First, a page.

China’s “Tortured Contemporary Psyche”
Drawing on his experience as a visiting professor in Chongqing, Gerard Lemos laments the anxieties faced by China’s masses under the rule of a Communist party plagued by divisions at the top and corruption at the bottom. From The New York Times:
I wanted to find out what was on the minds of ordinary people. What did they talk to one another about? So in 2007, with permission of the authorities, I put up billboards featuring images of trees, like the “wish trees” in Daoist, Buddhist and Confucian temples, where people tie notes about their private desires to the branches, hoping that the wind will blow their prayers to heaven. Chongqing residents stuck hundreds of their leaf-shaped notes onto the branches of my “trees.”
Their wishes and worries were candid, heartfelt and startling: people had lost their optimism and were yearning for security and freedom from anxiety. Income is a primary worry for those who have lost their jobs or land. Pensions and social welfare payments are almost nonexistent. People struggle to pay for education. They can’t afford medical treatment; clinics and hospitals require patients to pay cash in advance. A serious illness can spell financial ruin for an entire family.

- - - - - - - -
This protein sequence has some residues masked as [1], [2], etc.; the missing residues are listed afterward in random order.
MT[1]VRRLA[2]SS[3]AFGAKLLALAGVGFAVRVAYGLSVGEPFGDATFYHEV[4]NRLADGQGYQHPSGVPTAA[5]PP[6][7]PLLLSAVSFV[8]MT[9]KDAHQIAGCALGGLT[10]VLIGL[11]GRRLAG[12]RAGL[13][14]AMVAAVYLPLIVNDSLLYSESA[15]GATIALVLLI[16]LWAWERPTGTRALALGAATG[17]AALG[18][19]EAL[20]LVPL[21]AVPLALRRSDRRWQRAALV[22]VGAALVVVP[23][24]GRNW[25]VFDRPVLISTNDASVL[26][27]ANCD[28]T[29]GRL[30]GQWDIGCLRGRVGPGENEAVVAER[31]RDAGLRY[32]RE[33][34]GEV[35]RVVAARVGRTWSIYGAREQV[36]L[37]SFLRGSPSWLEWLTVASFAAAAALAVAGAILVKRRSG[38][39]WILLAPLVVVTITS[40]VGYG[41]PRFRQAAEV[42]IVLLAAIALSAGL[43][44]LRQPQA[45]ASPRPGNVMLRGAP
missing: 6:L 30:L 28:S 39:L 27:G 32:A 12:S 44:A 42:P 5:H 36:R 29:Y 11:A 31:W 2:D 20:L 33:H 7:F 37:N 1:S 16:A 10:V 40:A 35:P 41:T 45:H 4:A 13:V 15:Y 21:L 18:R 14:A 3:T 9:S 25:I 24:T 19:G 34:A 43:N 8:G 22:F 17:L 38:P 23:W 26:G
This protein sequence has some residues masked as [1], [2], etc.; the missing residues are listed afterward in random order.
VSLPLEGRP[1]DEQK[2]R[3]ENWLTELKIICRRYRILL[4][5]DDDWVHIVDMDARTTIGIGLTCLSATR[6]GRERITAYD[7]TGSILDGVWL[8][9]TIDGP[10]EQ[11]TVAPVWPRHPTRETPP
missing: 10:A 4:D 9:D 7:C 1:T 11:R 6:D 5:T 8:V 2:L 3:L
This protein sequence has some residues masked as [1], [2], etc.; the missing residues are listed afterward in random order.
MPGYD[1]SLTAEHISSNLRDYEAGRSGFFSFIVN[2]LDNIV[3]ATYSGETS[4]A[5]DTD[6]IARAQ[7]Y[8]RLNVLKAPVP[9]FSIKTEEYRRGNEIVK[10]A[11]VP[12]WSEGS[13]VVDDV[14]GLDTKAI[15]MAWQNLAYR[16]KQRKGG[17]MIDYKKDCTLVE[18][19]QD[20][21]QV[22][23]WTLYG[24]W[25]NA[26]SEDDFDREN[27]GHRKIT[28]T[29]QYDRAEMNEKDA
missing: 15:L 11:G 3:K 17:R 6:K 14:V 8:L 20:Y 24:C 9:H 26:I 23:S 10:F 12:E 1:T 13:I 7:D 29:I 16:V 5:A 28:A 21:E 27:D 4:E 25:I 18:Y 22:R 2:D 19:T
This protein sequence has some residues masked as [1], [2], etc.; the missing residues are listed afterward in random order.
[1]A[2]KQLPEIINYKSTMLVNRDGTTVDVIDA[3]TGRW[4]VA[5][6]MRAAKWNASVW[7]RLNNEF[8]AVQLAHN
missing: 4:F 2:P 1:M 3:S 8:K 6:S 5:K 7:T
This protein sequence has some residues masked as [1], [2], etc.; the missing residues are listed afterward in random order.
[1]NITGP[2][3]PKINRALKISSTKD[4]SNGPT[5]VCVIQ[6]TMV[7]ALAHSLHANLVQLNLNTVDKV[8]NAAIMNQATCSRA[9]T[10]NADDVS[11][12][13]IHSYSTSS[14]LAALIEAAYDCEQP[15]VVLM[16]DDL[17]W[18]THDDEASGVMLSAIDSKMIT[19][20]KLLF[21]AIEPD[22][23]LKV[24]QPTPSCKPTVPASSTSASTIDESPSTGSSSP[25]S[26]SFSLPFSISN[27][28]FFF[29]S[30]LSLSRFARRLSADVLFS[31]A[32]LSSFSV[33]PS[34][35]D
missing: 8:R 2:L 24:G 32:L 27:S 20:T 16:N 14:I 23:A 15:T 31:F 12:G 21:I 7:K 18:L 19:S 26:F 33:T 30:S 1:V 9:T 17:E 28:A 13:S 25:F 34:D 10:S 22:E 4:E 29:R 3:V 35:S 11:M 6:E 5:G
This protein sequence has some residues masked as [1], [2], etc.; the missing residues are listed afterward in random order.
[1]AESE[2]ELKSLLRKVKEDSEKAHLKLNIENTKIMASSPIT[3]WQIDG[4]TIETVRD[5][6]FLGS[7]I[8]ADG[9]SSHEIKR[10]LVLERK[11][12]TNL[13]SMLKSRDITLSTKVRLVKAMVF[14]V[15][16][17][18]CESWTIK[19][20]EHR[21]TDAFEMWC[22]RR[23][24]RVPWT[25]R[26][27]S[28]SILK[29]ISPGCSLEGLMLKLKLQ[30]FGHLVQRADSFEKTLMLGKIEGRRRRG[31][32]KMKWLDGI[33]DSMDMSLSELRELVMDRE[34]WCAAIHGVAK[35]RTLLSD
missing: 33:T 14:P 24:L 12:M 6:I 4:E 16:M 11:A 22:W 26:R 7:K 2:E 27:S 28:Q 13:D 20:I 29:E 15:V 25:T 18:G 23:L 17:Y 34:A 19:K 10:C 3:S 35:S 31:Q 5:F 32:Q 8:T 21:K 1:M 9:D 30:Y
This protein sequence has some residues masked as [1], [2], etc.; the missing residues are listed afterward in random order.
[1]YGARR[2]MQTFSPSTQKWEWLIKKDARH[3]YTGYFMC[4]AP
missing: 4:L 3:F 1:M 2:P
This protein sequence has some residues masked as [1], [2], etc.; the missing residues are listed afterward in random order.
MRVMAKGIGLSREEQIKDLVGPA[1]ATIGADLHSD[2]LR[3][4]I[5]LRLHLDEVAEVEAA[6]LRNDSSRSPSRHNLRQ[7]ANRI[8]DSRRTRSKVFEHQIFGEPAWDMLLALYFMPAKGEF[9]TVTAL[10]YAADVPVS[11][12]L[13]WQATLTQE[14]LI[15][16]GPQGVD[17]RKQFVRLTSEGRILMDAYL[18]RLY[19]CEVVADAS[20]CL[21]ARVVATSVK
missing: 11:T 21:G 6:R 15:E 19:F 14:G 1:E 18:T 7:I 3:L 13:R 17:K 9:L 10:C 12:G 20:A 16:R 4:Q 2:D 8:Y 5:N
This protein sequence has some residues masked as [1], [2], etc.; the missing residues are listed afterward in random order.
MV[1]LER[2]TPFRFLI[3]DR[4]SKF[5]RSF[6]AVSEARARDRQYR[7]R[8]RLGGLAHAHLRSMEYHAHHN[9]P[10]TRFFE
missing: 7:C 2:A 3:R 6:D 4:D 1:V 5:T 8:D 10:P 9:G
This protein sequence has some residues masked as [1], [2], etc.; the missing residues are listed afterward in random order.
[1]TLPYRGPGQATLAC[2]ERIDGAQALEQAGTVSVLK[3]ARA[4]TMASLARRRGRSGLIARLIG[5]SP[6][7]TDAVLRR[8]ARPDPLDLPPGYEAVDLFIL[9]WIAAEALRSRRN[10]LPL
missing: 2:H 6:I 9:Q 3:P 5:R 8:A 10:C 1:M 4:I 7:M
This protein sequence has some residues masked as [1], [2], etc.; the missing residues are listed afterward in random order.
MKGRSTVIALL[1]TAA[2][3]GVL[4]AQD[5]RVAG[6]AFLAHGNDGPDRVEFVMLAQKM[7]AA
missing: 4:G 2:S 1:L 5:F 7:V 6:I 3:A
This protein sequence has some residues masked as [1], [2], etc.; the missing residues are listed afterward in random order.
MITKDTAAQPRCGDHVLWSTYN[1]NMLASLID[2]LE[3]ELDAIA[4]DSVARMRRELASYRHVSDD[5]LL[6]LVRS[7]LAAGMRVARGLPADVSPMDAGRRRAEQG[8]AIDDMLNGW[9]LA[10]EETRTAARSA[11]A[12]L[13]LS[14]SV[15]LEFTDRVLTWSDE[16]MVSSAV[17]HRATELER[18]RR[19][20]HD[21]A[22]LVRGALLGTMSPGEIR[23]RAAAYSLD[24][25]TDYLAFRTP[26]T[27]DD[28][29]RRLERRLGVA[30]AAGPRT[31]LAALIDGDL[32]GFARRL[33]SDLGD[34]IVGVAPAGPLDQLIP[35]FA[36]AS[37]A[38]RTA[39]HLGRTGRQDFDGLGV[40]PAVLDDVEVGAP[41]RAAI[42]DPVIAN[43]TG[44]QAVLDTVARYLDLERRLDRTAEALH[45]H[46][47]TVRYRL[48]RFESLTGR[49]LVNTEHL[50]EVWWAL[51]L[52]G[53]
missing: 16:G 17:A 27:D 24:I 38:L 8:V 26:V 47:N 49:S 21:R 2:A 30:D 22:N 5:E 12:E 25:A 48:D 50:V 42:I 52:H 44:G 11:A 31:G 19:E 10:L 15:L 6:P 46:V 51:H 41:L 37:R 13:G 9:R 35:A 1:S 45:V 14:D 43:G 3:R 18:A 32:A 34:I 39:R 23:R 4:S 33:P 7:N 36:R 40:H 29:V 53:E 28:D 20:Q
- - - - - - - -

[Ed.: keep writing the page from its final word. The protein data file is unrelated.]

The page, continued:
China’s one-child policy has turned family life from a source of solace to a font of anxiety. Parents now get just one chance for a child to succeed and to support them in their old age. Single children carry an unbearable burden of parental and grandparental expectations.
In sum, a spiritual hunger has taken hold even as physical hunger has receded. Anxiety and resentment are turning people inward; the Chinese are being consumed by anomie, a listless sense that life has little meaning.